Being “Neither from Here, Nor from There” and Other Dialectical Tensions in the Immigrant's Mind

Being “Neither from Here, Nor from There” and Other Dialectical Tensions in the Immigrant's Mind

By María Verónica Laguna, LCSW


It’s been almost a decade since I landed at the JKF Airport in New York for the first time. It was a twelve hour flight that would take me from my small hometown in Uruguay, to what would then become my new home: New York City. My professional journey during this past decade has made me reflect on the process of integration as an immigrant psychoanalytic psychotherapist and as an immigrant psychoanalytic patient.

As Julia Beltsiou points out in the book Immigration in Psychoanalysis: Locating Ourselves (2016), the history of Psychoanalysis is intimately intertwined with the history of immigration: “Entering psychoanalysis and moving to a foreign place have in common that we imagine the world we enter, but we do not know what we will encounter.”(p 89).

I believe psychoanalysis has a lot to contribute when it comes to thinking around immigration and integration. Integration is not only a phenomenon that the immigrant faces, but it is also a developmental achievement, one that involves the very difficult task of perceiving both the good and bad aspects of the self and the environment. When a process of integration is possible, our internal and external worlds become coloured, nuanced and more complex. The process of immigration - either forced or voluntary - is inherently disrupting and dislocating, it challenges one’s sense of identity integration.

Splitting

The British Psychoanalyst Melanie Klein, whose work focuses primarily on the infant’s inner world, identified various defence psychic mechanisms that aim at protecting the infant from the anxieties triggered by the external world. Splitting, is a psychic mechanism in which the world is kept safely defined as either good or bad. This is a defence used to simplify our world and keep the “good” and “bad” aspects of ourselves and the environment separate. How is the phenomenon of splitting relevant to the immigrant experience?

According to Psychoanalyst Salman Akthar (1996), the immigrant trying to adjust and make sense out of his new environment, resorts to a “mine” and “yours” split. It is only by resolving this split that he can experience a sense of “ours.” Some immigrants tend to use splitting to protect themselves from intolerable emotions such as evoking the losses suffered by leaving the home country. If this splitting fails,  confusion and anxiety may emerge, the boundaries of the inside/outside, past/present, enemies/allies get blurred.

It is worth noting that the COVID pandemic has heightened this sense of confusion: When local governments issued stay at home orders for their residents, the word “home” resonates quite differently in the immigrant's psyche: What does it mean to stay home? Which home are we referring to?

The psychic mechanism of splitting can help us understand some of the underlying psychic processes informing racism and xenophobia, both painfully familiar to many immigrants. In his book Racist States of Mind (2016), Narendra Keval argues that projecting denigrated aspects of the self into another person or group gives emotional distance from the responsibility of thinking about these qualities in oneself. Splitting the other into “good” or “bad” is a way of expelling anxieties around sameness and difference, rather than processing them.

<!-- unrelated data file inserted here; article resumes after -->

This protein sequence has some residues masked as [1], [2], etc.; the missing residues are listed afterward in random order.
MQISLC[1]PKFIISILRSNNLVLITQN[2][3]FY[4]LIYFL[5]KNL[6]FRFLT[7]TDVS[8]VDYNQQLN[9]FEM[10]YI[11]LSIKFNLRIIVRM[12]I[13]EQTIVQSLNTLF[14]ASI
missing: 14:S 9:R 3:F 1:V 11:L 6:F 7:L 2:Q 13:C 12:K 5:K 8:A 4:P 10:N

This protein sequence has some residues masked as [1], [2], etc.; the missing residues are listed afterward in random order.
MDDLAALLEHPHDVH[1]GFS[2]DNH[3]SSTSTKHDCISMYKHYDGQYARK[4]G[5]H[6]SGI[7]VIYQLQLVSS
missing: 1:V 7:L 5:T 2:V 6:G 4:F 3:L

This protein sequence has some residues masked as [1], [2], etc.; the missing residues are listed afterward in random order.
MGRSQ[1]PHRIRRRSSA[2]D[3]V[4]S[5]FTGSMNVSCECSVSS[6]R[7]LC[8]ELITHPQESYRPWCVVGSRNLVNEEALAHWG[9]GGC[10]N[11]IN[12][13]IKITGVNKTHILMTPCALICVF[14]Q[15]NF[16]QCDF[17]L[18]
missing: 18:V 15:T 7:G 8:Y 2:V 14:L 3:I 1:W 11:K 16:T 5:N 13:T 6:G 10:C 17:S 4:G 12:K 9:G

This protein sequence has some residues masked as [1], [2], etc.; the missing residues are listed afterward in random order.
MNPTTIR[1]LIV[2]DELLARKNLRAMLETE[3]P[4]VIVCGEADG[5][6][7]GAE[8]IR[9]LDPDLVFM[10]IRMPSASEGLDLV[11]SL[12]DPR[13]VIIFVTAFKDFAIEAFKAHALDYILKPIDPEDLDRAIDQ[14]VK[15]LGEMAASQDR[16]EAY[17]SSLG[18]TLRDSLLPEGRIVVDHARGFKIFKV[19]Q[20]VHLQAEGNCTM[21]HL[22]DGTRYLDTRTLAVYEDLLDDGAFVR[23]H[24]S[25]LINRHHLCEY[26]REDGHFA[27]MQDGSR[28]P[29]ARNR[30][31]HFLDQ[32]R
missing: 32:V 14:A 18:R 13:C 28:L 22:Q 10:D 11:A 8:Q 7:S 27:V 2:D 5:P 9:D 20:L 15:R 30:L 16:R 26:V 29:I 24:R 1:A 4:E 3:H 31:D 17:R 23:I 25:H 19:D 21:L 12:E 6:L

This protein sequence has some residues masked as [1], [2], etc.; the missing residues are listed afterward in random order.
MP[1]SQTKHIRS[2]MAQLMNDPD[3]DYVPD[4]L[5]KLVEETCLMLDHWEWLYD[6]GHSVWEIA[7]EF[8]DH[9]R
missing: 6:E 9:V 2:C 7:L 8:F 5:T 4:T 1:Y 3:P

Dialectical Tensions in the Immigrant’s experience

Even though the trajectory of immigrants and refugees is widely unique and multidetermined, there is a series of dialectical tensions that tend to operate in the immigrants’ psyche, these have been informed by my own experience as an immigrant patient and as an immigrant psychotherapist working with many immigrants and refugees in my clinical practice.

1. The immigrant is “Neither from here, Nor from there”

According to the Argentinian analysts Grinberg & Grinberg (1989), even if an immigrant returns to his or her country of origin there is impossibility in a complete reintegration of his country of origin. The relationship to his home country upon return ends up being mediated by the migratory experience.

While trying to adjust to the realities of their new home, some immigrant communities create and transform public spaces that serve multiple psychically important functions. For example: places like little Odessa, Chinatown, or “El Barrio” in New York’s East Harlem serve as transitional spaces that are simultaneously “here” and “there,” “present” and “past”.

2. The immigrant’s nostalgia can be felt both bitter and sweet

The process of migration entails multiple losses and disrupts our contextual continuity. Immigration always involves a process of mourning. According to Grinberg & Grinberg (1989), Nostalgia can facilitate the immigrants attempt to establish links between our old self and new self, and provides continuity of our life story in the face of cultural rupture.

On the other hand, nostalgia can lead to the fantasy of a “lost paradise”, in which the person is unable to work through the process of mourning and neither the loss of the land and the integration to the new one are fully assimilated. This form of nostalgia leaves the immigrant suspended in an idealized future “when I return to my home country”, or longing for a past that felt “better”.  

The experience of nostalgia can be particularly complicated for those who experienced forced migration, especially refugees who, due to circumstances of extreme violence, have been severely traumatized and do not miss their country of origin. Some refugees may need to be met with a supportive listener who can empathize with how bad, and not how good the country that has been left indeed was.

As Akhtar points out, over time, and with the security that their complaints are validated and recognized, a refugee might be prepared to bring into his full consciousness the opposite constellation of his attitude. The process of psychic integration in this case, would be to retain the patient's contradictory emotional attitudes in mind and gently demonstrate their co-existence.

3. Rebelling against not being recognized and becoming trapped in stereotypes

One psychoanalytic concept that may help us understand this dilemma is the one of “Anihilation Anxiety”. This term, coined by Hurvich in 1989, describes the terror that the self will be overwhelmed, will be engulfed by another, will cease to exist. Is the fear in which closeness to another person will threaten their independent existence. In the immigrant, this can be experienced as the fears of being “devoured” by the new culture. This process may arouse “archaic fears of extinction and loss of cultural identity”.